brittle star behavior

rrtanton

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#1
Not sure where to place this rather non-octo query, so I’ll try here.

I do some pretty regular maintenance of my tank, including plucking algae off my live rock, scouring the glass clean, feeding the corals, and dropping in some food pellets for my echinoderms (a few brittle stars and such.) Naturally my timid octo, Gollum, crawls even deeper into his den when I do this! In doing this routine, I have discovered a rather strange phenomenon...one of my brittle stars, a red serpent star, has learned to identify the scent of my hand and associate it with food. At first, when working in the tank he would remain hidden, and only come out for pellets that I’d scatter after I was done. Now, just seconds after my hand hits the water, he is aggressively out and moving towards it! And at that point, I haven’t even handled food yet.

I took invertebrate zoology and covered echinoderms, but I really don’t remember enough. I was under the impression that these guys lack or almost lack a central nervous system. Do they (apparently) have enough of a CNS to make an association like this?

rusty
 

Colin

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#2
A large red brittle star i have had learned to always been in contact with the octopus as that was wher it got its food from. it just seemed to patiently wait until the octo had finished and got the scraps.

During the day the brittle star would always have at least one arm touching the octopus!
 

Phil

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#3
Re: brittle star behavior

rrtanton said:
Now, just seconds after my hand hits the water, he is aggressively out and moving towards it! And at that point, I haven’t even handled food yet.
I wonder if this demonstrates the principle of Pavlov's Brittlestars?

(Sorry to be silly).

Cheers!
 

lithographette

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Nov 20, 2002
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#4
Although I have no brittlestars, I have observed similar behaviors in some of my other fish. I had a scat ( since passed on) who shared a tank with my stonefish, Charybdis, who is a monster and tried to eat the scat on the first day of his arrival. After that incident, the scat would herd the feeder fish and ghost shrimp towords the cave in which Charybdis spends most of his time, without ever trying to eat him themself. The logical conclusion is that if Charybdis was well fed, he would no longer try to munch on the scat ( who was too big for him to swallow that first time, and was spat out after I poked Charybdis with a chopstick) Smart fish or what?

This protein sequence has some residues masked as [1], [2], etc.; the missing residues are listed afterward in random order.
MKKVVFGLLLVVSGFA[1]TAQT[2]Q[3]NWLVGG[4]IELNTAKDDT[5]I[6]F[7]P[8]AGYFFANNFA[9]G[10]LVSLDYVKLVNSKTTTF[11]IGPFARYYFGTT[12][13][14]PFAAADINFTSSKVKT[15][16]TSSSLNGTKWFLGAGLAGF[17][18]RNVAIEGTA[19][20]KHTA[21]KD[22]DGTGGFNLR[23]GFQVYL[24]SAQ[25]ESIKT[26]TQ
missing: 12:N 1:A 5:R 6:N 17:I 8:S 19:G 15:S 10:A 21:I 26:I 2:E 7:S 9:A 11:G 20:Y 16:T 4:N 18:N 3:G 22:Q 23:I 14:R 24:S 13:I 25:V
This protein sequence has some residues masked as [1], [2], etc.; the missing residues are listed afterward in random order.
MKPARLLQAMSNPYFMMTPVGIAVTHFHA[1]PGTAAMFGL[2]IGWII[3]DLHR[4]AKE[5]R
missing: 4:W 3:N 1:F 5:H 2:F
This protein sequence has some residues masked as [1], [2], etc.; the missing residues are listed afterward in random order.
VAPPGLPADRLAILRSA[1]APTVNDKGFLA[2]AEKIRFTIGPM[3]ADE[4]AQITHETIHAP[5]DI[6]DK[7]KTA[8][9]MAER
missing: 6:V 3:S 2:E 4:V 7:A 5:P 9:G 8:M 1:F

Then, in a different tank, my puffer fish, Uter, will immediately swim to the top of the tank to get his brine shrimp after I turn on The Daily Buzz in the morning. The TV is half way across the room, but must give off enough light or sound to clue him in.
Finally, Amiga, the Betta I have in a bowl on my desk at the office, always starts flailing about when I gather up my keys from the desk to go home for the day. I don't know if he is aware of the time, the motion or the sound, but without fail he protests my departure as only a fish can. He must be a lonely fish at night!
 

rrtanton

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#5
Very cool stories! Keep 'em coming! And we seem to have established that brittles can "learn" in some way...interesting...

rusty
 

corw314

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#6
Love the names!!! My executive director has a tank, I helped set up in his office with a parrot cichlid. His assistant swears this fish knows her, and waits for her every morning!

I really believe fish learn to reconize their "food source" as well as other mammels do! My department thinks I'm nuts!!! OH WELL!!!!!

Carol
 

rrtanton

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#7
I believe it...after all, if a brittle star can "learn" to associate my scent with food, then I have to think fish, with decent brains, can do a bit more than that.

rusty
 

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